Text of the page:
First is Ferrari’s massive speed advantage down the straights, which Hamilton estimated was worth up to 0.8 seconds on Friday. This advantage will come down with engines detuned for the race, but it’ll be enough to make overtaking very difficult in a straight fight.

Using the medium tyre gives Mercedes a chance to overtake in the pit lane, and there are two good reasons to believe it’ll be possible.

The first is that degradation is very low at Sochi thanks to the smooth surface, which means Ferrari stopping first to ditch the soft tyre will earn it only a limited undercut advantage.

The second is that Mercedes appeared to have the upper hand on medium-compound long runs during Friday. In theory Hamilton could tuck in behind Leclerc and wait for him to stop before unleashing that pace late in his first stint to overcut the leading Ferrari.

It’ll be tough, though. The relatively small performance difference between the compounds combined with the low degradation means neither the overcut nor the undercut is especially effective here.

These permutations will of course be rendered moot if Hamilton can capitalise on Sochi’s other significant passing opportunity: the first-lap slipstream. The Sochi Autodrom’s 890-metre run from pole to the first braking zone is the longest on the calendar and makes the pole-sitter vulnerable to a pass into turn two.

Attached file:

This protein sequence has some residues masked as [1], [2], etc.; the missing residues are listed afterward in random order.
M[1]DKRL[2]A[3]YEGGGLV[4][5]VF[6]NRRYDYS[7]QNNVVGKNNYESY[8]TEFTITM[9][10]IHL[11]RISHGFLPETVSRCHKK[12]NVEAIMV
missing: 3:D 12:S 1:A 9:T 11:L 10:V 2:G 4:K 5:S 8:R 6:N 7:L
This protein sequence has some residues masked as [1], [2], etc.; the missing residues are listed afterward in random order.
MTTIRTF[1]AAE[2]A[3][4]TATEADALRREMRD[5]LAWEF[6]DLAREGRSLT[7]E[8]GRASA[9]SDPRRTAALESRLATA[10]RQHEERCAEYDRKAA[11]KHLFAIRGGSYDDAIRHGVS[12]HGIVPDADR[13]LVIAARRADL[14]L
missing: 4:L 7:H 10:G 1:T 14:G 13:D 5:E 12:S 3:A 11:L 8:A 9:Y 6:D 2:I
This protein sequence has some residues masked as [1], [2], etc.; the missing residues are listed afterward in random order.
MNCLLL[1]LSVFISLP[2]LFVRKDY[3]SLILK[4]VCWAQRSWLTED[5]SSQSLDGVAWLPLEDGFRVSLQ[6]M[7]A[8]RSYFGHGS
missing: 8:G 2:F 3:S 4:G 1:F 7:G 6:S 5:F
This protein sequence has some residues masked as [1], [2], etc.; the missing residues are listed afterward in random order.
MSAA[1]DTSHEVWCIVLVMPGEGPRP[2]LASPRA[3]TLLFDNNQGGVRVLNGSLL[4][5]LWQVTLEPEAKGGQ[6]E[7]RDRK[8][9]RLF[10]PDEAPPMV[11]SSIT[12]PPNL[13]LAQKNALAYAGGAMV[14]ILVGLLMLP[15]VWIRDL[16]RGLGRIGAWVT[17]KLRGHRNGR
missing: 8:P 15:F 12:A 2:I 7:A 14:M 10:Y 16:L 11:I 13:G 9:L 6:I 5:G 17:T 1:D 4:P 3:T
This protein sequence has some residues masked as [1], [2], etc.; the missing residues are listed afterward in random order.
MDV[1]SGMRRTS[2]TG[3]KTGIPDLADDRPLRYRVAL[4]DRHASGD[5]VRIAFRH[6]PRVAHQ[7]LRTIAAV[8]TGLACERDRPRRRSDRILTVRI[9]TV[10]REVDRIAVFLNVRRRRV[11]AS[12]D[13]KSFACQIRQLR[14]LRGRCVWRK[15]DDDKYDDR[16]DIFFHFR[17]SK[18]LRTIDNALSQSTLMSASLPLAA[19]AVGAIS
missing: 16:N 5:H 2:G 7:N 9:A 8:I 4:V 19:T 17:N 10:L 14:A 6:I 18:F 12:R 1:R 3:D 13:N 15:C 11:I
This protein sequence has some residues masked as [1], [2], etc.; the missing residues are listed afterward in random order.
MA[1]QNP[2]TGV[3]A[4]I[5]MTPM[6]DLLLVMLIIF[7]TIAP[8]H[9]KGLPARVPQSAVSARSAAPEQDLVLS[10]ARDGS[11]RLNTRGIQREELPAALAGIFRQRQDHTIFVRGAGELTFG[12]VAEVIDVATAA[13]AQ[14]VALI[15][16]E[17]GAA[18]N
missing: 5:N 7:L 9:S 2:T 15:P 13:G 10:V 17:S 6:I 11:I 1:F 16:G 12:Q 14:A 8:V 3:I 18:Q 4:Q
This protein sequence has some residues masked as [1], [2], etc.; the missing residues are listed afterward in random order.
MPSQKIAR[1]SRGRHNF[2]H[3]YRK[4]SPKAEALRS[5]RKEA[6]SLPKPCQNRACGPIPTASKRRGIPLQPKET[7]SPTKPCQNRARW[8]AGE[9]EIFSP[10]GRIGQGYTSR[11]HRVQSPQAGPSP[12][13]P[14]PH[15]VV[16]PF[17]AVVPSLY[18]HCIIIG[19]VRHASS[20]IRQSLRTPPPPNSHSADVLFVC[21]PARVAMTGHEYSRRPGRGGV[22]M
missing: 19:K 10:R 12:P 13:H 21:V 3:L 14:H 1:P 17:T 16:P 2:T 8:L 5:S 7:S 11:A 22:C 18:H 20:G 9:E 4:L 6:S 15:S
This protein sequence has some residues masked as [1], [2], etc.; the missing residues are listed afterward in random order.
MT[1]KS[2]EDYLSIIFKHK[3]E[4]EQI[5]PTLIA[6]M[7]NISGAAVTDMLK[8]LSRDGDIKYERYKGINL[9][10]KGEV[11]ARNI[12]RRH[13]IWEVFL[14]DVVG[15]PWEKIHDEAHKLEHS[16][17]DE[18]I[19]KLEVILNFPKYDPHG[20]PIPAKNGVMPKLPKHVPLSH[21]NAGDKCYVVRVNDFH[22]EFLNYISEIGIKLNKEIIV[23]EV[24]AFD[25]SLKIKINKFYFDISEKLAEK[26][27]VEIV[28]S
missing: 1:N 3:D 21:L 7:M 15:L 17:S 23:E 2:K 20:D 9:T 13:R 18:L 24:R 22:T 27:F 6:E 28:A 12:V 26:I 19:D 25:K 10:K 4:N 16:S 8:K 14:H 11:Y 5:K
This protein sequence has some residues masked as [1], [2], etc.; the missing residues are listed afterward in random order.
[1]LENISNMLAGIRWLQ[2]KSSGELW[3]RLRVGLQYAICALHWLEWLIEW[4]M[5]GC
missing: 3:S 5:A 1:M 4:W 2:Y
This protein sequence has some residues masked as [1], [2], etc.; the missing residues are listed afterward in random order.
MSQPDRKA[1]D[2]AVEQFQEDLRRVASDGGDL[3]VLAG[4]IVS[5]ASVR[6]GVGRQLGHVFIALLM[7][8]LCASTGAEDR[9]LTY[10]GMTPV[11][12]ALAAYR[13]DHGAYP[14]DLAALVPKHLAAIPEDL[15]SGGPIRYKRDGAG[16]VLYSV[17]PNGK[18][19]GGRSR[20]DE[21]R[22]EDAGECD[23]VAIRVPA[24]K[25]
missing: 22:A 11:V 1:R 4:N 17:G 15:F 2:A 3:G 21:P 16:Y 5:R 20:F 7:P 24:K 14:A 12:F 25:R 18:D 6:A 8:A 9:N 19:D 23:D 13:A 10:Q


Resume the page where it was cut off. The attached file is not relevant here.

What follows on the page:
Medium (C3), 4 laps
Racing Point 1:39.059
Mercedes 1:39.152
Renault 1:39.773
Toro Rosso 1:39.802
Ferrari 1:39.851
Alfa Romeo 1:40.036
Haas 1:40.547
McLaren 1:40.779
Williams 1:41.434
Red Bull Racing No data

Hamilton has already promised to “tow the life” out of Leclerc off the line, but he’ll have to contend with starting on the less grippy tyre and off the race line. Watch out instead for Vettel, starting directly behind his teammate and on the same soft tyre. In that same vein Valtteri Bottas may also threaten Hamilton from fourth place.

Elsewhere, Red Bull Racing’s Max Verstappen and Alex Albon will start out of place in ninth and 18th respectively. Verstappen will be forced to start on the soft tyre, but at last year’s race the Dutchman made up six places from 19th on the first lap and 14 places in eight laps. Expect him to dispatch the slower midfielders ahead of him quickly and deploy his car’s reasonable pace to influence the podium battle.

Albon has a tougher day ahead of him having never looked very comfortably in the car all weekend, though the RB15 is decently quick on the smooth Sochi surface. Expect him to start on the hard tyre, move past the midfield quickly and drop into the gap between the frontrunners and the rest with his first pit stop onto the softs for a sprint to the finish.

Don’t expect anyone not forced into it to try more than a single stop — the pit lane is restricted to 60 kilometres per hour and is longer than in Singapore, making a pit stop extremely costly.


  1. Soft to lap 15–19, hard to flag;
  2. medium to lap 14–22, hard to flag; or
  3. soft to lap 22–26, medium to flag.
  4. soft to lap 16–18, soft to lap 32–36, medium to flag.